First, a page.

Classy Frugality

Making the most of life while living on a budget

Month: April 2014

Crockpot Broth

I promised last post that I would share my recipe for making broth in your crockpot, so here it is! 

Homemade broth is great – you can make it taste however you want, and it allows you to use your turkey carcass for something meaningful.

(P.S. We’re still eating our leftover turkey meat 9 days later –  I love it! I’ve used it in a stir-fry, in enchiladas, for sandwiches, with rice, and leftover with mashed potatoes. So versatile! )

Here’s my step-by-step guide to using your turkey (or chicken) bones to make a lovely homemade broth.

1. Put bones and giblets in the crockpot. I normally just pick the meat off the bones and leave everything else in there, including onions and any leftover bits of meat.

2. Add onions, water, and seasonings (and anything else you want in there). Some people add celery, garlic, or other veggies. I usually add the peels from my potatoes that I’ve made that day and some onions. My favourite seasonings are garlic powder and Italian seasoning. Sometimes salt and pepper. Fill up the crockpot with water, leaving about 2-3 inches from the top free just in case.Photo 2014-04-16, 10 34 08 PM

3. Set on low for 8-10 hours. I usually leave it on overnight and then do the rest of the steps in the morning.

4. After 8-10 hours, check on your broth. It should look something like this:

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5. Using a ladle and a strainer, ladle your broth into a bowl, separating the bones and other goodies from the liquid. 

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I use another bowl/container to collect all my meat scraps and then compost them.

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6. Ladle or pour your broth into jars or plastic containers. (I use a bowl with a pour spout – makes it so easy)

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7. Leave jars out to cool, then put in the fridge for a day. The fat will rise to the top, making it easy to separate from the other liquid. Photo 2014-04-20, 10 35 14 PM

8. Once you can clearly see the layer of fat at the top, use a spoon to scoop it off and throw away. (At this point, your broth may be a bit jelly-like in consistency. This is totally normal, and allows you to scoop the fat with more ease)

Photo 2014-04-20, 10 40 49 PM

9. Use (or freeze) and enjoy! I like to use to make sauces, soups, for cooking rice or for making pot pie broth. Really, the possibilities are endless!

Now it’s your turn! What do you use broth for? Leave a comment below!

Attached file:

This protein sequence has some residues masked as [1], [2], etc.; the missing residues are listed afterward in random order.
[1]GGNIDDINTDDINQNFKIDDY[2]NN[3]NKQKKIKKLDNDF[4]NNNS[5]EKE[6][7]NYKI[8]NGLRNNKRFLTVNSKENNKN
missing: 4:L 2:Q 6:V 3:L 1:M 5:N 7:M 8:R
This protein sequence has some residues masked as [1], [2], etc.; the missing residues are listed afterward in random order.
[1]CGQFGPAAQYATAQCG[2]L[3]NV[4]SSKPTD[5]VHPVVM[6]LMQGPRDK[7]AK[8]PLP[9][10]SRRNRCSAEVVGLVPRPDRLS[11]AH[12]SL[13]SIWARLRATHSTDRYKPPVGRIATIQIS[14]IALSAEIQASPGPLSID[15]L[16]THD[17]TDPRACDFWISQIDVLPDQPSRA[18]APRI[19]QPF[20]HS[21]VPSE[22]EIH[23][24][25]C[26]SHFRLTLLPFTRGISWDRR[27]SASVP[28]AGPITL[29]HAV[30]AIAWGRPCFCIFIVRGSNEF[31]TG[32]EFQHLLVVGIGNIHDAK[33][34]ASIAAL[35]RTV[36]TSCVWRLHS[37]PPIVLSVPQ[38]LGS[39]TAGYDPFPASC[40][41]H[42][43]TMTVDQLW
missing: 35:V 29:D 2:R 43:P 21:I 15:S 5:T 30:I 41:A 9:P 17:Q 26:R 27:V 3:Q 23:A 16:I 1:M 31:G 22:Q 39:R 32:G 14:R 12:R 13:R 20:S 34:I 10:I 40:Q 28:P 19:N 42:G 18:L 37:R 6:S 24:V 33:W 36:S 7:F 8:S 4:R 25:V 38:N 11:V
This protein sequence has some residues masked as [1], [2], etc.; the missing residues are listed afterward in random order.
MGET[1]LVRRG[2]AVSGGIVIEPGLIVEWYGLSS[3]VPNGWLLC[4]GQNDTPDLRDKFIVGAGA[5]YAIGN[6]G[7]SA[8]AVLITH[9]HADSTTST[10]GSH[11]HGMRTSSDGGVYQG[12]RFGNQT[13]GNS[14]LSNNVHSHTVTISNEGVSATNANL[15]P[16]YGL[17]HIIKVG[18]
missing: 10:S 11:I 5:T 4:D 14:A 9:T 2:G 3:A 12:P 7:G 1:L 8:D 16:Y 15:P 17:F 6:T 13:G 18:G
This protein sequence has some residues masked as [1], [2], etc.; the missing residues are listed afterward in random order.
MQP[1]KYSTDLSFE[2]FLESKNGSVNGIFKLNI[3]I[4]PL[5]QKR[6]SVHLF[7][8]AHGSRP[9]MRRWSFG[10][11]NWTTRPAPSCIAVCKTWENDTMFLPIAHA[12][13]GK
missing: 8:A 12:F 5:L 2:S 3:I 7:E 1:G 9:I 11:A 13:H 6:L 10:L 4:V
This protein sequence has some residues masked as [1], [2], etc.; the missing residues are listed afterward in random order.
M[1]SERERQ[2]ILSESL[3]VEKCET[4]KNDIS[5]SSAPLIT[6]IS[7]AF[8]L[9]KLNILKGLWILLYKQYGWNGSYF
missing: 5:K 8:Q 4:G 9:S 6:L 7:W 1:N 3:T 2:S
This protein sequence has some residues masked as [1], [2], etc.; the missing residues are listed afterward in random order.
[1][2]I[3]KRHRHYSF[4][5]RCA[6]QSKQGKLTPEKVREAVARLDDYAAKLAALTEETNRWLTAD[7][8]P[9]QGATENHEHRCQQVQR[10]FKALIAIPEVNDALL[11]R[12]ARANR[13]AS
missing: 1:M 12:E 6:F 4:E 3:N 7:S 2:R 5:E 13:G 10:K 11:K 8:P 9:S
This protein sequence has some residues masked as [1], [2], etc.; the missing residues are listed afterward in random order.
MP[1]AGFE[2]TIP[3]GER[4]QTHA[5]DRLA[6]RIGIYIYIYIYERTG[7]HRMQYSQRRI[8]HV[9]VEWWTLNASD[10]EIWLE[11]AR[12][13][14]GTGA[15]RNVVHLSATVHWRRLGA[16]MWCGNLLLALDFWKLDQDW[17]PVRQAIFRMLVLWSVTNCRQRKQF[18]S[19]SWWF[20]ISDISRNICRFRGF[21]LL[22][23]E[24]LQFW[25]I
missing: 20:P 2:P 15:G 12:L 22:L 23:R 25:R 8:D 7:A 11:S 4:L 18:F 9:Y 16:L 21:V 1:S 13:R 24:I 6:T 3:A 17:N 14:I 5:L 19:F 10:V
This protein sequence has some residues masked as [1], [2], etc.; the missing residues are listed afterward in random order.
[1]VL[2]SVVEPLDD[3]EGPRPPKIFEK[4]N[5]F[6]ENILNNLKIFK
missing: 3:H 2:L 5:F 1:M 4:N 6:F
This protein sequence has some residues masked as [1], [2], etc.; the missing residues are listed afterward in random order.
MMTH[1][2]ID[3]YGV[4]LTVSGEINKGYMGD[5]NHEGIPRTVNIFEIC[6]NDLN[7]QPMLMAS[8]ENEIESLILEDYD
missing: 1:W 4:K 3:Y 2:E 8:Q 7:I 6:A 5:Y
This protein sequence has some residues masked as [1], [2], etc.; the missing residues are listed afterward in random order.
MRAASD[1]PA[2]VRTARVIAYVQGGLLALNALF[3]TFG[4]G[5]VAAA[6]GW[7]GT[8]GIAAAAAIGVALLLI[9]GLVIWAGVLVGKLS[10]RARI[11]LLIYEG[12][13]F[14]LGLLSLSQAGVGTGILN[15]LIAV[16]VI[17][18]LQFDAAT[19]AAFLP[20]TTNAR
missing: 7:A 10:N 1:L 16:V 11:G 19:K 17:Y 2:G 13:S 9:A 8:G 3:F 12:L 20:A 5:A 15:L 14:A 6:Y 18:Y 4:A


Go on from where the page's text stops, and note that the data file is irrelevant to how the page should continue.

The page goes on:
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Year-Round Turkey

Photo 2014-04-16, 9 54 59 AMI love turkey. It’s a delicious meat, and it’s a shame that we only eat it a few times a year.

The thing I love most about turkey is how versatile it is, and how affordable it can be! Today I’ll share with you what I’ve learned about stretching our meat budget by investing in this tasty bird.

I find turkey when it’s on sale and then cook it in my crockpot. This allows all the meat to be cooked through, and then you can use the bones to make homemade broth. Today we’ll stick with just the meat, and I’ll share more about making broth in my next post!

1. Buy a turkey that will fit in a crockpot.

(I try to find them when they are on sale, between $10-$12. You have to pick your timing, otherwise you’ll pay a lot more than you want. Around holidays is good because so many people are buying turkeys that they are generally on sale.)

2. Defrost your turkey (most come frozen). I kept mine in the fridge for 2 days and it was ready to  go.Photo 2014-04-16, 10 02 12 AM

3. Take out the giblets and neck. I set mine aside to use later when I make broth.

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4. Wash off your bird in the sink and pat dry with paper towels. 

 

 

5. Put the turkey in your crockpot, rub with butter, stuff with onions, put on seasonings, and add a bit of water to the bottom of the crockpot. I usually use Italian seasoning, garlic powder, salt and pepper, but the sky’s the limit! You can also add lemons or garlic if you’d like.

Photo 2014-04-16, 10 03 41 AM

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6. If the lid doesn’t fit, cover with tin foil. Put on low for 8-9 hours or high for 5-6 hours (this is for my crockpot, you’ll have to figure out what works for you).